Academic forum to focus on transboundary impact of dams and governance in Mekong region

politics November 09, 2016 01:00

By Piyaporn Wongruang
The Nation

Political contention, transboundary impacts as well as transboundary management and governance in the Mekong region will be up for serious dialogue and discussion among more than 300 experts, community leaders, as well as government officials from Mekong countries during a three-day forum that kicks off today.

The symposium, organised by top research organisations in the region including CGIAR Research Program on Water, Land and Ecosystems, as well as the Centre for Peace and Conflict Studies of Chulalongkorn University, aims to find proper academic-based solutions for these challenges. 

The event will see the participants discussing important issues in the region such as the development of mainstream rivers such as the Mekong and Salween.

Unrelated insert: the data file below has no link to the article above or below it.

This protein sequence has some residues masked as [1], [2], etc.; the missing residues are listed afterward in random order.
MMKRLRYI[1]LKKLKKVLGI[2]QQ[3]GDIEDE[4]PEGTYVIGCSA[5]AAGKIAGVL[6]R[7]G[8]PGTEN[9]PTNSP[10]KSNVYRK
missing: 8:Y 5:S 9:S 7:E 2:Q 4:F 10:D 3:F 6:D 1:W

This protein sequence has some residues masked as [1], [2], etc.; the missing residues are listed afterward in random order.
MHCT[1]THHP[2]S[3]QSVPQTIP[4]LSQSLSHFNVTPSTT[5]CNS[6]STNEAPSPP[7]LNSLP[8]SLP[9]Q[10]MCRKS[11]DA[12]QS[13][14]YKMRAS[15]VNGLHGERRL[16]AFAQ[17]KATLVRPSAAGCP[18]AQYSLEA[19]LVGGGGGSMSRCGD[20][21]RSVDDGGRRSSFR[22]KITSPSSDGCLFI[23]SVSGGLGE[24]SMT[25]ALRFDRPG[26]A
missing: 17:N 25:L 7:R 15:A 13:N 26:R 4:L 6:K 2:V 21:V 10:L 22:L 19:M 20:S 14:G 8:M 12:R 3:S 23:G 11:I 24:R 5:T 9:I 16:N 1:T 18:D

According to the organisers, more than 750 dams are being planned or already constructed in the region, making water management one of the most critical and politically contentious issues in the Greater Mekong. 

It touches on many of the key challenges facing Thailand and the region today, ranging from climate change, continued economic prosperity and food security to culture and cooperation, according to CGIAR. 

As such, transboundary impact, transboundary governance and existing regional institutional arrangements are serious questions that stakeholders wish to find answers for.

Laos, for instance, has gone ahead with dam projects in the Lower Mekong, with the latest being the Pak Bang Dam near Luang Prabang, which has continued to cause concerns as the Mekong River Commission has not been able to find an agreed upon resolutions among concerned countries. 

The first in the Lower Mekong is the Xayaburi dam in Laos’ north, which underwent the Mekong Regional Commission’s prior consultation process in 2011, but could not achieve any consensus among Laos, Thailand, Cambodia, and Vietnam for the dam’s proceedings. 

It was officially commenced in 2012 though some news reports had said that the preliminary work had begun more than a year earlier, including the construction of a road leading to the dam site. 


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